88 shades of red

Akira is a cyber punk animation set in a Japanese future called ‘Neo Tokyo’. It hinges on a dystopian WWIII future in 2019, where the city is experiencing the aftermath of the atomic bomb and there are chaos and corruption everywhere.

After the past 3 weeks of watching Asian films, I was expecting a slow-paced animation with dated special effects. I don’t think I could’ve been more wrong. Within the first 3 minutes, I was hooked! It was fast paced, I could keep up with the narrative even with subtitles (I started watching the film in Japanese at home…), the music was captivating and there were graphic scenes you just couldn’t turn away from. What struck me the most was the use of colour in the film. It used 327 different colours, which is a record for animated films. 50 of those colours were exclusively created for the film. From the neon lights and futuristic stylised city, the animation is cinematically captivating.

Power and control are reoccurring themes within Akira and the ongoing battle between uprising rebel groups such as the bikie gang and the clowns and the corrupt government controlling the city. The colour red is also critical to the film, as I can find clear associations between the properties of the colour and power, destruction, violence colour. Healy (2017) states on the Odyssey online that the colour red is also associated with a few key characters e.g. Keneda He wears the colour red because of his influence on his gang and performance as the gang leader, The colour red had more obvious connotations, as there were multiple graphic scenes of blood loss, fire, red smoke and red light tints over the whole screen. I also saw a lot of the colour green and made connections between a technological age being green. With the colour being produced in a lot of the experimental scenes.



The catastrophic bombing of Hiroshima and Nagasaki with 214,000 deaths in total, is the force behind the narrative. I didn’t know much about the bombings, so I researched and came across the website http://hiroshima.australiandoctor.com.au/ It had personal accounts of victims (see images below), I got shivers just reading it.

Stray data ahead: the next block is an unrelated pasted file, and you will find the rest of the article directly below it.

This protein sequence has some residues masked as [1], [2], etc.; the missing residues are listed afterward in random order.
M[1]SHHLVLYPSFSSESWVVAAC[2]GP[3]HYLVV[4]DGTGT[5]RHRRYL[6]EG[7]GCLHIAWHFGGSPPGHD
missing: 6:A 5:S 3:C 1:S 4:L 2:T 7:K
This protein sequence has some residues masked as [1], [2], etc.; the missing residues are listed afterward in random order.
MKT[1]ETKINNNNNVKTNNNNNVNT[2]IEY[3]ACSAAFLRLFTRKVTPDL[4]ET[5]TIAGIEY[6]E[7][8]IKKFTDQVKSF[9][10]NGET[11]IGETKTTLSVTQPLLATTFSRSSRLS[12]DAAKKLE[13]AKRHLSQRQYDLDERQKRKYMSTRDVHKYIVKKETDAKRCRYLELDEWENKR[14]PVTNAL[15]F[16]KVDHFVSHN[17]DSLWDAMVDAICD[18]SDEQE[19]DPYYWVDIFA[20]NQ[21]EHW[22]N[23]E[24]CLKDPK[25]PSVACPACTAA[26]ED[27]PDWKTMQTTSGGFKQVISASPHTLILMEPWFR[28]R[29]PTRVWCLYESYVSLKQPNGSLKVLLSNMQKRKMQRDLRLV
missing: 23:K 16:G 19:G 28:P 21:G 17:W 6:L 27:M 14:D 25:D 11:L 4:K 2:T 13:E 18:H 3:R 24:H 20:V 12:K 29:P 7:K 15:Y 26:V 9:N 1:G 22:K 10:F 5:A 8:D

Screen Shot 2017-08-17 at 11.18.40 amScreen Shot 2017-08-17 at 11.19.10 am
Emotions of grief, devastation, psychological and mental struggles are not culturally isolated. It is part of the human condition and that’s what director Katsuhiro Otomo communicates so well through the animation. This is why Akira is such a classic animation as it explores universal human pain that anyone can resonate with and themes that are cross cultural.

Another aspect of the film I wanted to delve into was the legacy of the sci-fi dystopian genre it created and inspired with other films we regard as the western pop culture. The Themes we see in Akira all stem from this aftermath of tragedy from the bombing. The devastating after-effects – orphaned kids, radiation sickness, a loss of national independence, the destruction of nature – would also influence the genre, giving rise to a unique (and arguably incomparable) form of comics and animated film. It turned into its own genre and left a legacy of incredible films. I noticed elements that The Matrix took (capsule, NEO!?), Hunger Games, Stranger things? Stronger: Kanye West (medical pod being examined), same as Passenger! Blade runner (flickering of lights), Tron: The bikes from Akira, the list goes on… Learning point: there is no ‘originality’ in any cinema, film, or art. There are always borrowed ideas. It is just a matter of re-interpretation. Or how you can remix it in a novel way. 

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